A Child’s First Visit
You should bring your child in for his/her first dental visit should be around his/her second birthday. The most important part of the visit is getting use to the dentist and the practice environment. A pleasant and comfortable first visit builds trust and helps put the child at ease during future dental visits.
Thumb Sucking and Lip Sucking:
Thumb sucking is a normal and healthy activity that provides comfort and security for an infant, but prolong thumb sucking can lead to problems in the mouth.
Thumb sucking after permanent teeth have erupted (usually by five years of age), can create many problems. The child’s supporting bone structure may shift, causing misalignments in the jaw and roof of the mouth. The child’s teeth may shift, resulting in an overbite of teeth.
Thumb sucking can affect their speech, making it difficult to pronounce certain words. The severity of damage that thumb sucking can cause to the mouth depends on the regularity and intensity of thumb sucking.
A child sucking the lower lip either by using the upper teeth or during thumb sucking may face the same problems as a thumb sucker.
Early Childhood caries
Early childhood caries (ECC) (previously termed ‘nursing caries’ and ‘baby bottle tooth decay’) is defined as the presence of one or more decayed, missing or filled tooth surfaces in the primary teeth in a child 71 months of age or younger. This decay is associated with food and liquids (e.g, milk, breast milk and juices) bathing the teeth for extended periods of time without a balance of gum and tooth-brushing practices. The longer food remains in the mouth, the higher the child’s risk of developing ECC.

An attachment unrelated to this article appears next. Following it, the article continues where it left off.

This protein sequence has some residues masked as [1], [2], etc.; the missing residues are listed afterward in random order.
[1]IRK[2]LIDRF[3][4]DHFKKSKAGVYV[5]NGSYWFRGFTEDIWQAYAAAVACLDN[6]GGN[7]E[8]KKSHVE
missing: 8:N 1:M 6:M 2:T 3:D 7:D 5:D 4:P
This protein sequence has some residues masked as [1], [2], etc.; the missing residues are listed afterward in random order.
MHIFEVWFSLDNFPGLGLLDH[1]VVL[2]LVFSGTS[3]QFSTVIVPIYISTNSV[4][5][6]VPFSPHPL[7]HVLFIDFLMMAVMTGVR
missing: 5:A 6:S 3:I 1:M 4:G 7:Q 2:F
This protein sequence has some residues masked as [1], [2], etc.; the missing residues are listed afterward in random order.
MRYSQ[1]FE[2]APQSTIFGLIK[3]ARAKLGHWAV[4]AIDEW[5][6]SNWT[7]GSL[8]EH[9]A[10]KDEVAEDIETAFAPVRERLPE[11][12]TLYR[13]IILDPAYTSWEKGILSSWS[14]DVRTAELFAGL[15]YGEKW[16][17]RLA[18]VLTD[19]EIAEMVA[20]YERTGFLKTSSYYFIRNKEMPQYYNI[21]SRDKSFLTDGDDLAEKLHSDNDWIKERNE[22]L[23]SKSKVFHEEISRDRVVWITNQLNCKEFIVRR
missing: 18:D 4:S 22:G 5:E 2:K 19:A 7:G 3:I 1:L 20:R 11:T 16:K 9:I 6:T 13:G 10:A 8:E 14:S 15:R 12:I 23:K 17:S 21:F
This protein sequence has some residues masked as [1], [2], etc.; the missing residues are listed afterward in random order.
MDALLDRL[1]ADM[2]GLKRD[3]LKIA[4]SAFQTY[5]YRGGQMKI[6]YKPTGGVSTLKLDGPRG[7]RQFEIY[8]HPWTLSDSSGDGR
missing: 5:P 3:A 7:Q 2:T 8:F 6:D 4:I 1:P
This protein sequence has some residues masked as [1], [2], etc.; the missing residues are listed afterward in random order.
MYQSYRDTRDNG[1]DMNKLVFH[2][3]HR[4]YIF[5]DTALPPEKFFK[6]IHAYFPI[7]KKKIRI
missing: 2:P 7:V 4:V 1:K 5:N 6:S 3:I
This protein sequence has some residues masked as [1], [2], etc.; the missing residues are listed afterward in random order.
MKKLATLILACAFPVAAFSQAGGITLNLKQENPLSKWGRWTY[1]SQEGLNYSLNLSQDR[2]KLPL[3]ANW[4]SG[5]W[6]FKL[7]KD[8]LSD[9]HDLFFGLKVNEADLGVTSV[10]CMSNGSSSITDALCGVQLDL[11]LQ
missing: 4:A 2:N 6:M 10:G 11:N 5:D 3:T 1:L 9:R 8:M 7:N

Preventing Baby Bottle Tooth Decay
Tooth decay in infants can be prevented by not allowing your child to sleep with a bottle or with the breast. Infants that need a bottle to comfortably fall asleep should be given a water-filled bottle or a pacifier. He/she should be weaned from the bottle at 12-14 months of age and should be encouraged to drink for a cup. If you have any concerns regarding your child’s teeth contact us as soon as possible.
What should I do if my child’s baby tooth is knocked out?
Contact your pediatric dentist as soon as possible. The baby tooth should not be replanted because of the potential for subsequent damage to the developing permanent tooth.
What should I do if my child’s permanent tooth is knocked out?
Find the tooth and rinse it gently in cool water. (Do not scrub or clean it with soap — use only water!) If possible, replace the tooth in the socket immediately and hold it there with clean gauze or a wash cloth. If you can’t put the tooth back in the socket, place the tooth in a clean container with cold milk, saliva or water. Get to the pediatric dental office immediately. (Call the emergency number if it’s after hours.) The faster you act, the better your chances of saving the tooth.
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